Today’s post begins a series on Polarity Security Operations Center (SOC) use cases; demonstrating how Polarity enables you to see the story in your data without sacrificing thoroughness or speed.
Understanding the reputation of a domain that appears in an event presented to an analyst for investigation is a critical step in identifying malicious activity. The sheer number and ephemeral nature of URLs is nearly impossible for a human to retain much less recall on the fly during event analysis. This becomes even more problematic with the advent of Domain Generating Algorithms. Before now, analysts would have to pivot to third party reputational databases to obtain this data. Analysts have to identify any URL/URI information contained within the event or log and also determine the domain’s legitimacy as well as how it relates to the expected traffic to and from their network.
Polarity has multiple resources to validate integrity and determine an organization’s historical relationship with a domain prior to making a well informed decision. Polarity provides analysts dynamic and immediate information derived from multiple points of reference and expedites the conclusion as to what additional analysis or response actions need to be taken.
- Polarity can augment the analyst view with information sourced directly from multiple domain intelligence platforms. Examples of integrations with free sources include: URLScan, URLHaus, and VirusTotal.
- Polarity can also overlay open-source and commercial threat intelligence that is specific to the domain.
- Polarity ensures that the most recent information is pulled, not only the information that was pulled at the time of ingestion.
- Polarity automatically demonstrates historical relationships between the enterprise and the domain (e.g. via immediate query to proxy logs).
- Polarity highlights whether the IP addresses associated with the domain have been observed from enterprise firewalls.
- Via channels or integrations, Polarity can create awareness as to the business relationships between the domain and the enterprise (e.g. Entity: “Polarity.io” Annotation: “Is a trusted partner”).
- Polarity initiates actions against domains. For example:
- If integrations support scan requests (e.g. URLScan), scans can be kicked off.
- If SOAR playbooks exist, drive by simulations may be initiated.
As shown in the graphic above, the Polarity platform provides real time Domain provenance data derived from any number of authoritative domain reputational services. Here we see information provided by The Hive, RiskIQ, urlscan.io and URLhaus. You are certainly not limited to these repositories, any data feed to which you are subscribed or use frequently can be provided to your analysts in real time, no lookups, no clicking around, no shifting tabs and no cut & pasting. Information when you need it and where you need it. You are threat hunting you shouldn’t be forced to hunt for your data as well.
Real time domain awareness with Polarity has several benefits including:
- Higher quality, more informed decisions as a direct result of available context sourced from multiple sources.
- Increased efficiencies as the effort to perform desperate searches no longer monopolizes opportunities for more scrutiny and detail-oriented analysis.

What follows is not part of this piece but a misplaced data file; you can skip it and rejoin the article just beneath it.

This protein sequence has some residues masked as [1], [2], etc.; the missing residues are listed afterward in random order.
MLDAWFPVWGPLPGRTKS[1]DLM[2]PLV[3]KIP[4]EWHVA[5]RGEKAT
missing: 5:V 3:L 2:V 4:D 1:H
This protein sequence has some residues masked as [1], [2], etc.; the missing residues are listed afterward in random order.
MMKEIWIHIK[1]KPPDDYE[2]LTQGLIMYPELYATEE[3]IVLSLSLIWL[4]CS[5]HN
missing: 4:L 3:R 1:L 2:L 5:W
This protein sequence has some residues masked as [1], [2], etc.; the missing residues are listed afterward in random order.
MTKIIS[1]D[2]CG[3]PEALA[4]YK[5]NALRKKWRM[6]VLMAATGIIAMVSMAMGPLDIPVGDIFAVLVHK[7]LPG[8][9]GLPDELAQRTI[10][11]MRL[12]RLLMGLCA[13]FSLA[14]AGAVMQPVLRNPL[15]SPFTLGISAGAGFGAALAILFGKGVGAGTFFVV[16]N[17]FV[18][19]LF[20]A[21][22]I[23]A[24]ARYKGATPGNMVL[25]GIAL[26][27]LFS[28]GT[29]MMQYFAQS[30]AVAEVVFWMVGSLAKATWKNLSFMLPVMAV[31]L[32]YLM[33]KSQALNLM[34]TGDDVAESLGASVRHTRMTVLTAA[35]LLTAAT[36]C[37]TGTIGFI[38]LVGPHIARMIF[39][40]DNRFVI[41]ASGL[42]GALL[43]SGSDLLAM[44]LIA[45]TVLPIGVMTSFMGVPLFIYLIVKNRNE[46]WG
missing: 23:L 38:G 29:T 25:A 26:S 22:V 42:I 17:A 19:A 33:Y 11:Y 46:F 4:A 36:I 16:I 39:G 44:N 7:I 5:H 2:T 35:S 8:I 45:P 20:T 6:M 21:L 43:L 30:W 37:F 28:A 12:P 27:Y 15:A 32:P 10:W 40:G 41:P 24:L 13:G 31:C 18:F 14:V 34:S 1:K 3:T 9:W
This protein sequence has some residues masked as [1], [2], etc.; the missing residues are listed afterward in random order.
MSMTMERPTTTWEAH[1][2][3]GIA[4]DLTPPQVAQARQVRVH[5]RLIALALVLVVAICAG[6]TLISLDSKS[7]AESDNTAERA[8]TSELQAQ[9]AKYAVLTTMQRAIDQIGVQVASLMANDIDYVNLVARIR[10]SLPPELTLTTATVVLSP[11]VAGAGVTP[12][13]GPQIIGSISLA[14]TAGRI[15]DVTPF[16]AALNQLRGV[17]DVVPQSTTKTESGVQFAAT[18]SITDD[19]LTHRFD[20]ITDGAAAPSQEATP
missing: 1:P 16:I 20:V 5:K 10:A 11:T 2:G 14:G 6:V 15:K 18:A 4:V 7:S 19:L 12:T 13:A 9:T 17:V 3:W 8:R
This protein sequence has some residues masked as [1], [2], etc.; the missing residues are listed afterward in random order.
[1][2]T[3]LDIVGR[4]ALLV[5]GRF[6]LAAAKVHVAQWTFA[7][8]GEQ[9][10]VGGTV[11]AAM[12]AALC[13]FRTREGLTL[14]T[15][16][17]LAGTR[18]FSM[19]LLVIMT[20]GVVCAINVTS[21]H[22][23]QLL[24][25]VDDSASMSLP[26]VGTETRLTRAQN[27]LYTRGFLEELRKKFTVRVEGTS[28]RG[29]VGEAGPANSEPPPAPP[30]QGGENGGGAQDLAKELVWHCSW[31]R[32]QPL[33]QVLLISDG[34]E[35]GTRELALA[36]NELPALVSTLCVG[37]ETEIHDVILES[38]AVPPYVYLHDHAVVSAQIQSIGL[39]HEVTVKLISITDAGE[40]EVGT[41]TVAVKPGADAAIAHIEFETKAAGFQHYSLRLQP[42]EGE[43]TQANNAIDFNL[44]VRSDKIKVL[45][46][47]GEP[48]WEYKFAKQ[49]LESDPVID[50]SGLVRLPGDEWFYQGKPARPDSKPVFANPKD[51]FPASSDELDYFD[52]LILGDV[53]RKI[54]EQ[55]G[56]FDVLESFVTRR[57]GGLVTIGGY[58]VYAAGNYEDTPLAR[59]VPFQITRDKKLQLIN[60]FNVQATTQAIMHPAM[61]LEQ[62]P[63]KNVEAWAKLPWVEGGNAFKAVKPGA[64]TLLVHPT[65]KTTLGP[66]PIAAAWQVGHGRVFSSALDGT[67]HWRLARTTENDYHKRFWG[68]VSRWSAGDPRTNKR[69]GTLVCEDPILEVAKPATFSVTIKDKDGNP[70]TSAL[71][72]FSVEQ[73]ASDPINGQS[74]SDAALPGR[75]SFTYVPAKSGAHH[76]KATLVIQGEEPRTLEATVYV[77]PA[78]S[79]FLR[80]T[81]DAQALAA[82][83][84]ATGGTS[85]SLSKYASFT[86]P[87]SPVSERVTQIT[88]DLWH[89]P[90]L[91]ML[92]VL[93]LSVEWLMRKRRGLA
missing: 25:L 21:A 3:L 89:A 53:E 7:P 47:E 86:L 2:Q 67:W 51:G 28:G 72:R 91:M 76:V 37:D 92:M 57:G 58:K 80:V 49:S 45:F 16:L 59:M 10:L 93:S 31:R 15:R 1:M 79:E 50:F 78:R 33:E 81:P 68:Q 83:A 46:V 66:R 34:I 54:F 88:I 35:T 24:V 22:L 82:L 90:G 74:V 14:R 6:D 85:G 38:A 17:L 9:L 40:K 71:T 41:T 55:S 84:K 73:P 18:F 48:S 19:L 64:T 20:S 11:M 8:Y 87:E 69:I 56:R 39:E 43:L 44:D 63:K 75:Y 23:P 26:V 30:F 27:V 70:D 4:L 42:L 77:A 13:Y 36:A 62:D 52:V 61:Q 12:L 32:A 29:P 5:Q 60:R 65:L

- Analysts can immediately determine the relevance of a domain to the enterprise.
Register now for a special Community Tech Tuesday midway through the SOC Use Case Series, where Terry will share the top 3 use cases covered in our SOC blog series, as well as a preview of the final 6 posts in the series.
Meet the expert: Terry McGraw
Background: Terrence “Terry” McGraw is a retired Lieutenant Colonel from the United States Army and now serves as the President and principal consultant, of Cape Endeavors, LLC, with over 20 years of providing expertise in cyber security architectural design and operations in both commercial and government sectors.
Terry previously served as the Vice President of Global Cyber Threat Research and Analysis for Dell SecureWorks and President of PC Matic Federal. He retired from the United States Army in 2014 completing 27 years of service; the last 10 years of his Army career were leading key Cyber initiatives for the Army’s Network Enterprise and Technology Command, Army Cyber Command and the National Security Agency (NSA). He has multiple combat tours with his culminating assignment, serving as the Director of Operations, Task Force Signal Afghanistan, 160th Signal Brigade (FWD), providing all strategic communications infrastructure in the theater of operations.
Education: BA in History, MSA in Information Systems Engineering, and a graduate of the prestigious US Army School of Information Technology’s Telecommunication Systems Engineering Course.
Relevant Experience: Terry’s work in the Army leading and operating some of the world’s largest and most complex networks as well as 6 years as Vice President of Global Cyber Threat Research and Analysis for Dell SecureWorks providing managed cyber security services to over 4,000 commercial clients and leading it’s six Counter Threat Operations Centers gives him a deep and broad understanding of the Cyber Threat Landscape. His entire professional career has been in designing and managing resilient network architectures ensuring the operational readiness thereof.